Among the available preset programs, you can select to cook Chicken, Steak, Shrimp, Seafood, Bacon, Frozen Foods, French Fries, Vegetables, Root Vegetables, Desserts, Bread and you can also Preheat the interior. I really liked that the touch-sensitive surface is very responsive, but I would also have preferred a glass window to easily check on the food (at least a very small one), instead of constantly removing the baskets (something that both the convection toasters and even the traditional ovens do offer).

Note: The Cosori air fryer weighs 14.7 lbs, so if you need to move it around quite a bit (usually happens in a very small kitchen), it’s definitely doable, despite it being a bit heavy.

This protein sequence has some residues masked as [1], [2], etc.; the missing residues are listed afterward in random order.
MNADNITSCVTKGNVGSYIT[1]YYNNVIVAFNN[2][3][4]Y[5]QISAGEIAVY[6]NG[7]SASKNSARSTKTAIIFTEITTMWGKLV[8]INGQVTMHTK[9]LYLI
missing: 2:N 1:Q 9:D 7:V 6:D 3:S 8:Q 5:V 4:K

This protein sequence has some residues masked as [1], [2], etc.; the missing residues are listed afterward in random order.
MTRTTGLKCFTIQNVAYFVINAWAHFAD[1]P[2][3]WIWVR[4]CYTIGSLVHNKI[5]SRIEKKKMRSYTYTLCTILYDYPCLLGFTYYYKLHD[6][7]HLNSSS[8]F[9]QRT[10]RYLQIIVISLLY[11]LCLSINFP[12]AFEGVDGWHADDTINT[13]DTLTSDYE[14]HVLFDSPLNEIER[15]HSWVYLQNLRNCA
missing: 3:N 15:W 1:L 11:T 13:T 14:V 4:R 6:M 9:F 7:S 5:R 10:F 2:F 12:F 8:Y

The installation process of the Cosori air fryer is basic and intuitive since all you need to do is to plug the cable into a electricity socket which should light up the Power button and after you put the food in the inner basket (the outer basket should be left empty since its role is to collect any extra oil or other liquids), insert the baskets into the device and press the Power button to display all the available options. At this point, you have two options, either select a default program and then simply press the Start/Pause button to initiate it or manually adjust the temperature and the time (I found that some preset programs aren’t really that accurate).